Garland County, Arkansas

Last updated
Garland County, Arkansas
Garland County Courthouse 003.jpg
Garland County Courthouse
Map of Arkansas highlighting Garland County.svg
Location in the U.S. state of Arkansas
Map of USA AR.svg
Arkansas's location in the U.S.
FoundedApril 5, 1873
Named for Augustus Hill Garland
Seat Hot Springs
Largest cityHot Springs
Area
  Total735 sq mi (1,904 km2)
  Land678 sq mi (1,756 km2)
  Water57 sq mi (148 km2), 7.7%
Population (est.)
  (2016)97,477
  Density142/sq mi (55/km2)
Congressional district 4th
Time zone Central: UTC−6/−5
Website www.garlandcounty.org

Garland County is a county located in the U.S. state of Arkansas. As of the 2010 census, the population was 96,024. [1] The county seat is Hot Springs. [2]

County (United States) Subdivision used by most states in the United States of America

In the United States, an administrative or political subdivision of a state is a county, which is a region having specific boundaries and usually some level of governmental authority. The term "county" is used in 48 U.S. states, while Louisiana and Alaska have functionally equivalent subdivisions called parishes and boroughs respectively.

U.S. state constituent political entity of the United States

In the United States, a state is a constituent political entity, of which there are currently 50. Bound together in a political union, each state holds governmental jurisdiction over a separate and defined geographic territory and shares its sovereignty with the federal government. Due to this shared sovereignty, Americans are citizens both of the federal republic and of the state in which they reside. State citizenship and residency are flexible, and no government approval is required to move between states, except for persons restricted by certain types of court orders. Four states use the term commonwealth rather than state in their full official names.

Arkansas State of the United States of America

Arkansas is a state in the southern region of the United States, home to over 3 million people as of 2018. Its name is of Siouan derivation from the language of the Osage denoting their related kin, the Quapaw Indians. The state's diverse geography ranges from the mountainous regions of the Ozark and the Ouachita Mountains, which make up the U.S. Interior Highlands, to the densely forested land in the south known as the Arkansas Timberlands, to the eastern lowlands along the Mississippi River and the Arkansas Delta.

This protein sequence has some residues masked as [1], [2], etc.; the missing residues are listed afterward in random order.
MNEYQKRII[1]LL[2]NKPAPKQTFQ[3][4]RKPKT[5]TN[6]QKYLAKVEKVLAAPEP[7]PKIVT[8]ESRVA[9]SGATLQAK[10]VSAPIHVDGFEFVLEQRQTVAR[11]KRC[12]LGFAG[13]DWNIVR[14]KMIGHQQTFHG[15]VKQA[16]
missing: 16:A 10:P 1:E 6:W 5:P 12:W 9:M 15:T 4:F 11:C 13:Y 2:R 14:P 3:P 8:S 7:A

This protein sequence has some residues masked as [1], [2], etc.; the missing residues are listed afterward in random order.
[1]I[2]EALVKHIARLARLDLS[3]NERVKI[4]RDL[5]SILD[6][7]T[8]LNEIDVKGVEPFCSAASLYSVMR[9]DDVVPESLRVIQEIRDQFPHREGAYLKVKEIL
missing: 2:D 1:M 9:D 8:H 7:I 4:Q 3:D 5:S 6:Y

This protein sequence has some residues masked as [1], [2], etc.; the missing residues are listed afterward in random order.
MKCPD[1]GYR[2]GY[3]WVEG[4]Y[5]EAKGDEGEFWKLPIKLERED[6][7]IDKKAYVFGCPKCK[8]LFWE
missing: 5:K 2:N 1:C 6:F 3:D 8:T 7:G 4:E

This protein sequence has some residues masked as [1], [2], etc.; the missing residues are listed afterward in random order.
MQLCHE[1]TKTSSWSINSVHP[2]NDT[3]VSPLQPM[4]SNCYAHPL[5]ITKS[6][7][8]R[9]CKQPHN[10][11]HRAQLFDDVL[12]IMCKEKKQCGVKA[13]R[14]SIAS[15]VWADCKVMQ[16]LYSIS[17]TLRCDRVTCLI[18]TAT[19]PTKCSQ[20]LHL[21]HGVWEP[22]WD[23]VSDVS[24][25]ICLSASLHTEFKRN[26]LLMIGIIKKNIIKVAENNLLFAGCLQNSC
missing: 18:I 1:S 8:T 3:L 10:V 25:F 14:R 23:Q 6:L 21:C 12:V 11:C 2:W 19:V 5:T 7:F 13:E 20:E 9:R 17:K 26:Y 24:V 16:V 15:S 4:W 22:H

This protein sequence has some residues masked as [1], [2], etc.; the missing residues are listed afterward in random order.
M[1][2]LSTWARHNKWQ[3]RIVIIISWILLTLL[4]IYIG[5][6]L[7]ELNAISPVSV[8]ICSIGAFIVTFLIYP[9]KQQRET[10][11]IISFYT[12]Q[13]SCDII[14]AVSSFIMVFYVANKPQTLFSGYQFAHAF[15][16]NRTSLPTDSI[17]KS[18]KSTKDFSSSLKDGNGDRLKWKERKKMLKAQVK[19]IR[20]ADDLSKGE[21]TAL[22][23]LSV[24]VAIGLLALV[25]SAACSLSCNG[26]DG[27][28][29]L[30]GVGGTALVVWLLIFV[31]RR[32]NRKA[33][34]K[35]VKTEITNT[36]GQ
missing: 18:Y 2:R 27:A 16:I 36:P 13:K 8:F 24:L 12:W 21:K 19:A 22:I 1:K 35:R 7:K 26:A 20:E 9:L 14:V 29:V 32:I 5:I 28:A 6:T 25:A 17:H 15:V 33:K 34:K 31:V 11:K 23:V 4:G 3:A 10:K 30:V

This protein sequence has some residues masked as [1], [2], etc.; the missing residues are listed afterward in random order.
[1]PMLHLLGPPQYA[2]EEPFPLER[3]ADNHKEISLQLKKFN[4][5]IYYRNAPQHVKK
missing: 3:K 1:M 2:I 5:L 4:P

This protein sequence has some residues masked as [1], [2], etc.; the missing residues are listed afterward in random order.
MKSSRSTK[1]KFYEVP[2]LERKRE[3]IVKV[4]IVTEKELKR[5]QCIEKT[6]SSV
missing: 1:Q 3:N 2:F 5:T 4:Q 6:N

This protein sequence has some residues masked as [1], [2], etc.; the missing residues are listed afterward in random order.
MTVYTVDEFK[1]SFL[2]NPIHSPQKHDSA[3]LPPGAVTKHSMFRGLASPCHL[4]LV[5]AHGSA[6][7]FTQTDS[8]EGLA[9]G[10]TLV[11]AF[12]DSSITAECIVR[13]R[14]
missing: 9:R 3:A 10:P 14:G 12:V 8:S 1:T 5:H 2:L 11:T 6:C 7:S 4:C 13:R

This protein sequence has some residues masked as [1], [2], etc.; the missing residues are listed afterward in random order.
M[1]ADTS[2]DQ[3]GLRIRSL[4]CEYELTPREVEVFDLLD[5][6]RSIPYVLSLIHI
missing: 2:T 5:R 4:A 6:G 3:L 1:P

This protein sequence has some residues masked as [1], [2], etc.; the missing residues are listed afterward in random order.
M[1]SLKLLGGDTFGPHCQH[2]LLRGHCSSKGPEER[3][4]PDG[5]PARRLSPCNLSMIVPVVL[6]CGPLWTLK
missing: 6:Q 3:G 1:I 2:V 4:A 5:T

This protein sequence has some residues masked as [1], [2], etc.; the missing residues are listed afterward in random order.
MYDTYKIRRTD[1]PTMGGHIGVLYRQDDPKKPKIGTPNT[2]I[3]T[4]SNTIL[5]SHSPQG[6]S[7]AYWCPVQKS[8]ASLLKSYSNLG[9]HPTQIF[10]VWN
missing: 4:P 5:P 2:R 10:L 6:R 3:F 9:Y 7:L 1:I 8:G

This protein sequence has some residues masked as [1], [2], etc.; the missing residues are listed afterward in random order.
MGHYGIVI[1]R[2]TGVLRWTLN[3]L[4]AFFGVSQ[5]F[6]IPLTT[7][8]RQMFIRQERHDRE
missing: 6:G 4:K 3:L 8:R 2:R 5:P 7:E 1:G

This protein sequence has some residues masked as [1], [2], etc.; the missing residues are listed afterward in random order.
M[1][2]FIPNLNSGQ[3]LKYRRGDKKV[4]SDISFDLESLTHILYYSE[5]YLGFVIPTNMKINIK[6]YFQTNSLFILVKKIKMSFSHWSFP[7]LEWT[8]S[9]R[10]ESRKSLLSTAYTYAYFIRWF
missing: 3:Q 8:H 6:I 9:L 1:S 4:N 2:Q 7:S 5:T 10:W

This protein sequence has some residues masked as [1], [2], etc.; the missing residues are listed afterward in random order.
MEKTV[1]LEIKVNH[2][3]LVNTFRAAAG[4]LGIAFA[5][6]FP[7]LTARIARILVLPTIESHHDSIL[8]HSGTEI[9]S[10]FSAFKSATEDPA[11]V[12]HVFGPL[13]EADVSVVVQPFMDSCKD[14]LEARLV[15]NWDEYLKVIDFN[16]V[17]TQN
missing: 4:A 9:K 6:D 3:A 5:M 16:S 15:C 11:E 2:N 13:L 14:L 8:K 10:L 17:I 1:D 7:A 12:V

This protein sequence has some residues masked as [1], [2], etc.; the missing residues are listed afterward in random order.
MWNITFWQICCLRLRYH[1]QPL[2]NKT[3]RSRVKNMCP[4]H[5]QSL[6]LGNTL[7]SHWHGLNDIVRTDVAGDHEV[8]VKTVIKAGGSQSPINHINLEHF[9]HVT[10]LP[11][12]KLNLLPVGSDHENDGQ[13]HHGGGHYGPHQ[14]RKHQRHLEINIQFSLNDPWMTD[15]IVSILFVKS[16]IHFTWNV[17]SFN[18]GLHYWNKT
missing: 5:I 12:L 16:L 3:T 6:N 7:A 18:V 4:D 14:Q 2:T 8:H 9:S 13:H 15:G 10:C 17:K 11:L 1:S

Contents

Garland County comprises the Hot Springs, AR Metropolitan Statistical Area. The county includes Hot Springs National Park, the only national park in the state of Arkansas as well as the first property to be protected under federal legislation; a law was passed in 1832 supported by President Andrew Jackson to preserve this area, even before Arkansas was admitted as a state.

Hot Springs National Park United States National Park in central Arkansas

Hot Springs National Park is an American national park in central Garland County, Arkansas, adjacent to the city of Hot Springs, the county seat. Hot Springs Reservation was initially created by an act of the United States Congress on April 20, 1832 to be preserved for future recreation. Established before the concept of a national park existed, it was the first time that land had been set aside by the federal government to preserve its use as an area for recreation. The hot spring water has been popularly believed for centuries to possess medicinal properties, and was a subject of legend among several Native American tribes. Following federal protection in 1832, the city developed into a successful spa town. Incorporated January 10, 1851, the city has been home to Major League Baseball spring training, illegal gambling, speakeasies and gangsters such as Al Capone, horse racing at Oaklawn Park, the Army and Navy Hospital, and 42nd President Bill Clinton. The area was made a national park on March 4, 1921. Until the redesignation of Jefferson National Expansion Memorial as Gateway Arch National Park in 2018, Hot Springs was the smallest national park by area in the United States. Since Hot Springs National Park is the oldest park maintained by the National Park Service, it was the first to receive its own US quarter in April 2010 as part of the America the Beautiful Quarters coin series.

Andrew Jackson 7th president of the United States

Andrew Jackson was an American soldier and statesman who served as the seventh president of the United States from 1829 to 1837. Before being elected to the presidency, Jackson gained fame as a general in the United States Army and served in both houses of Congress. As president, Jackson sought to advance the rights of the "common man" against a "corrupt aristocracy" and to preserve the Union.

Hot Springs National Park, located in Garland County Hot Springs National Park, AR.jpg
Hot Springs National Park, located in Garland County

History

This area was occupied by the historic Natchitoches people, who frequented the hot springs for their healing powers. Their ancestors among regional indigenous peoples had been coming to this area for thousands of years.

The Natchitoches are a Native American tribe from Louisiana.

President Thomas Jefferson requested William Dunbar, a planter and amateur scientist of Natchez, to explore this area. Dunbar led small group of a dozen soldiers and friend George Hunter, a chemist, to the Ouachita Mountains to report on the Indian tribes, minerals, and springs. They reached Hot Springs in December 1804, where they found a basic cabin used by visitors to the springs.